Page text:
Data

Data from: High fidelity: extra-pair fertilisations in eight Charadrius plover species are not associated with parental relatedness or social mating system

The University of Western Australia
Maher, Kathryn H. ; Eberhart-Phillips, Luke J. ; Kosztolányi, András ; Dos Remedios, Natalie ; Carmona-Isunza, María Cristina ; Cruz-López, Medardo ; Zefania, Sama ; St Clair, James J. H. ; AlRashidi, Monif ; Weston, Michael A. ; Serrano-Meneses, Martín A. ; Krüger, Oliver ; Hoffmann, Joseph I. ; Székely, Tamás ; Burke, Terry ; Küpper, Clemens ; Hoffman, Joseph I.
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ctx_ver=Z39.88-2004&rft_val_fmt=info%3Aofi%2Ffmt%3Akev%3Amtx%3Adc&rfr_id=info%3Asid%2FANDS&rft_id=info:doi10.5061/dryad.k7797&rft.title=Data from: High fidelity: extra-pair fertilisations in eight Charadrius plover species are not associated with parental relatedness or social mating system&rft.identifier=10.5061/dryad.k7797&rft.publisher=DRYAD&rft.description=Extra-pair paternity is a common reproductive strategy in many bird species. However, it remains unclear why extra-pair paternity occurs and why it varies among species and populations. Plovers (Charadrius spp.) exhibit considerable variation in reproductive behaviour and ecology, making them excellent models to investigate the evolution of social and genetic mating systems. We investigated inter- and intra-specific patterns of extra-pair parentage and evaluated three major hypotheses explaining extra-pair paternity using a comparative approach based on the microsatellite genotypes of 2,049 individuals from 510 plover families sampled from twelve populations that constituted eight species. Extra-pair paternity rates were very low (0 to 4.1% of chicks per population). No evidence was found in support of the sexual conflict or genetic compatibility hypotheses, and there was no seasonal pattern of extra-pair paternity (EPP). The low prevalence of EPP is consistent with a number of alternative hypotheses, including the parental investment hypothesis, which suggests that high contribution to care by males restricts female plovers from engaging in extra-pair copulations. Further studies are needed to critically test the importance of this hypothesis to plover mate choice.,High fidelity- EPP in plover species_RawDataThis file contains the raw microsatellite data for twelve populations and eight species of plover. Details of the microsatellite markers and PCR conditions can be found in the paper.High fidelity- EPP in plover species.xlsx,&rft.creator=Maher, Kathryn H. &rft.creator=Eberhart-Phillips, Luke J. &rft.creator=Kosztolányi, András &rft.creator=Dos Remedios, Natalie &rft.creator=Carmona-Isunza, María Cristina &rft.creator=Cruz-López, Medardo &rft.creator=Zefania, Sama &rft.creator=St Clair, James J. H. &rft.creator=AlRashidi, Monif &rft.creator=Weston, Michael A. &rft.creator=Serrano-Meneses, Martín A. &rft.creator=Krüger, Oliver &rft.creator=Hoffmann, Joseph I. &rft.creator=Székely, Tamás &rft.creator=Burke, Terry &rft.creator=Küpper, Clemens &rft.creator=Hoffman, Joseph I. &rft.date=2017&rft.relation=http://research-repository.uwa.edu.au/en/publications/42a7bc85-0146-47f2-a4ed-8c919e8f0c81&rft.type=dataset&rft.language=English Access the data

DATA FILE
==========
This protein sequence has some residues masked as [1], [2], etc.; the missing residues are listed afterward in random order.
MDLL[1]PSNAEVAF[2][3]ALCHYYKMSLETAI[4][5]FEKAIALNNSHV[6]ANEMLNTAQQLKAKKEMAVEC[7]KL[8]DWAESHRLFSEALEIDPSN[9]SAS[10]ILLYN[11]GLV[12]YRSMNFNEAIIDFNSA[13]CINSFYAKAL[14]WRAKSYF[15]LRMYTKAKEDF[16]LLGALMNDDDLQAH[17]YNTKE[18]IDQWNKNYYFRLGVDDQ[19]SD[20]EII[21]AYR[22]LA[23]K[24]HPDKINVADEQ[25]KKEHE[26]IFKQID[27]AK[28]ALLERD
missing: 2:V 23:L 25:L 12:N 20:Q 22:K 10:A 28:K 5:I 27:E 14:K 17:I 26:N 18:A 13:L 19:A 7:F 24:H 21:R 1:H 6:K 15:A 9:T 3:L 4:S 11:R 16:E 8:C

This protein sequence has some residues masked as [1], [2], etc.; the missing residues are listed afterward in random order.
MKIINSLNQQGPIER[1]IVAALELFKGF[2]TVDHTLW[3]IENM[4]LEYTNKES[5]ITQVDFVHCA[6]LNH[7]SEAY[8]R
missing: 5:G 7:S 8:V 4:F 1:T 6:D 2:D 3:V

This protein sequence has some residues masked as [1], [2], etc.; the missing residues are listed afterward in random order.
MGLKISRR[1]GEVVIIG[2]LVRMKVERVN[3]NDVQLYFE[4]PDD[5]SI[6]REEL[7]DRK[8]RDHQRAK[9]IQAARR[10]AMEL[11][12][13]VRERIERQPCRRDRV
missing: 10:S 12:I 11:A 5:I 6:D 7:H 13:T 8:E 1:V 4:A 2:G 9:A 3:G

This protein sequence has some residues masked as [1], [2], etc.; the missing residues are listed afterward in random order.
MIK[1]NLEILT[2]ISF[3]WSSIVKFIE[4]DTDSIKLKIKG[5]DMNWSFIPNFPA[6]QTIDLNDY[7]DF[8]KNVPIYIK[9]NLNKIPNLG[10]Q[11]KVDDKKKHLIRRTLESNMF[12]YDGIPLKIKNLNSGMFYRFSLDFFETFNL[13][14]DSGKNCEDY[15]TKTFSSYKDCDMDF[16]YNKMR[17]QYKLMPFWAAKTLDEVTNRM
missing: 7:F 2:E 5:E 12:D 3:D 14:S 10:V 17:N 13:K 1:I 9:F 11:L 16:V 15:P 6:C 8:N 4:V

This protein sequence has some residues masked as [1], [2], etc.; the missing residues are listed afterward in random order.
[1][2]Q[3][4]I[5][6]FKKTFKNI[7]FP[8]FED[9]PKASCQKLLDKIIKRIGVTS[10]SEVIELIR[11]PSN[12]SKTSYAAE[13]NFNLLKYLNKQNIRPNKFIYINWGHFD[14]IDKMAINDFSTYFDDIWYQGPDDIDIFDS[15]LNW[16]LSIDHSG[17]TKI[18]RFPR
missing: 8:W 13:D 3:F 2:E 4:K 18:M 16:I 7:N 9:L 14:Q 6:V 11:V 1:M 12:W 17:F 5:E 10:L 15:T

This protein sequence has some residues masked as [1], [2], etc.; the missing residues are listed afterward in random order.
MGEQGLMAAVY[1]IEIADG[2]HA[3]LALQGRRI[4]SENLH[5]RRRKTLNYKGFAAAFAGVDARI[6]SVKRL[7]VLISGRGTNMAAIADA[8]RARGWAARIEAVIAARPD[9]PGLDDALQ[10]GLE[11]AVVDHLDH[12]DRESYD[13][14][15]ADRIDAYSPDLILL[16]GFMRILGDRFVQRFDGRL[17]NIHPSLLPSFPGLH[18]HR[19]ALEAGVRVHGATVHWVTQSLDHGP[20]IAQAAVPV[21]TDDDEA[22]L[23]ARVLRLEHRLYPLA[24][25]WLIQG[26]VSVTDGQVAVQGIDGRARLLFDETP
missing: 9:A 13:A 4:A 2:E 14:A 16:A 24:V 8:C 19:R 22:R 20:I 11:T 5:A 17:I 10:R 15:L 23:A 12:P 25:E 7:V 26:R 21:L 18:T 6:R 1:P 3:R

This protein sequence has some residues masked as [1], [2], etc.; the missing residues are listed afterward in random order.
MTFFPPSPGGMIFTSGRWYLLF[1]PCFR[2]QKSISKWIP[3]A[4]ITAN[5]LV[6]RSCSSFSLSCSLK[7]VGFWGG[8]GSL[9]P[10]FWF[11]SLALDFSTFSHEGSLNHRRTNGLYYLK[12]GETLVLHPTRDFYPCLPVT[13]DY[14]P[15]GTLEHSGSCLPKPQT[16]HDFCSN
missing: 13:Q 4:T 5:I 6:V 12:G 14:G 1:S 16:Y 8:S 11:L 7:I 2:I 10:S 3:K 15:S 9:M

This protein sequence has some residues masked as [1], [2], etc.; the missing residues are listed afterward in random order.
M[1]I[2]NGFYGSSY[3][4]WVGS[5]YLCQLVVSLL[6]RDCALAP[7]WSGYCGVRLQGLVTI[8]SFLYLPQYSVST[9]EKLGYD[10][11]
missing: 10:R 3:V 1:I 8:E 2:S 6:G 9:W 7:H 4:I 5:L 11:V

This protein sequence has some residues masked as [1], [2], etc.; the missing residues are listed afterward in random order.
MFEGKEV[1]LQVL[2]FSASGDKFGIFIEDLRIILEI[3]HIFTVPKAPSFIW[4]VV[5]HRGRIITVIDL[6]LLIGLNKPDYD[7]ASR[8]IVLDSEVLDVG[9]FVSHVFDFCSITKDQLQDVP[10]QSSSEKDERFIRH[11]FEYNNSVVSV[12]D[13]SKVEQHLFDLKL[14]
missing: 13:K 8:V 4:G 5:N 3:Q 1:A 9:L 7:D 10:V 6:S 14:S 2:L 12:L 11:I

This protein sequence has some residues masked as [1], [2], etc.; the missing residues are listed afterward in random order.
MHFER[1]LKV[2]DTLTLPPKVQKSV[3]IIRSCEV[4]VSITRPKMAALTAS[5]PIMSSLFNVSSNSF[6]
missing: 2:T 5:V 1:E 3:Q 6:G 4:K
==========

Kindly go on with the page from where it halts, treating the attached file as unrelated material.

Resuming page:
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Extra-pair paternity is a common reproductive strategy in many bird species. However, it remains unclear why extra-pair paternity occurs and why it varies among species and populations. Plovers (Charadrius spp.) exhibit considerable variation in reproductive behaviour and ecology, making them excellent models to investigate the evolution of social and genetic mating systems. We investigated inter- and intra-specific patterns of extra-pair parentage and evaluated three major hypotheses explaining extra-pair paternity using a comparative approach based on the microsatellite genotypes of 2,049 individuals from 510 plover families sampled from twelve populations that constituted eight species. Extra-pair paternity rates were very low (0 to 4.1% of chicks per population). No evidence was found in support of the sexual conflict or genetic compatibility hypotheses, and there was no seasonal pattern of extra-pair paternity (EPP). The low prevalence of EPP is consistent with a number of alternative hypotheses, including the parental investment hypothesis, which suggests that high contribution to care by males restricts female plovers from engaging in extra-pair copulations. Further studies are needed to critically test the importance of this hypothesis to plover mate choice.,High fidelity- EPP in plover species_RawDataThis file contains the raw microsatellite data for twelve populations and eight species of plover. Details of the microsatellite markers and PCR conditions can be found in the paper.High fidelity- EPP in plover species.xlsx,

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External Organisations
University of Sheffield; Bielefeld University; University of Veterinary Medicine Vienna; University of Bath; University of Toliara; University of Hail; Deakin University
Associated Persons
James J. H. St Clair (Creator)Kathryn H. Maher (Creator); Luke J. Eberhart-Phillips (Creator); András Kosztolányi (Creator); Natalie Dos Remedios (Creator); María Cristina Carmona-Isunza (Creator); Medardo Cruz-López (Creator); Sama Zefania (Creator); Monif AlRashidi (Creator); Michael A. Weston (Creator); Martín A. Serrano-Meneses (Creator); Oliver Krüger (Creator); Joseph I. Hoffmann (Creator); Tamás Székely (Creator); Terry Burke (Creator); Clemens Küpper (Creator); Joseph I. Hoffman (Creator)

Issued: 2017-03-08

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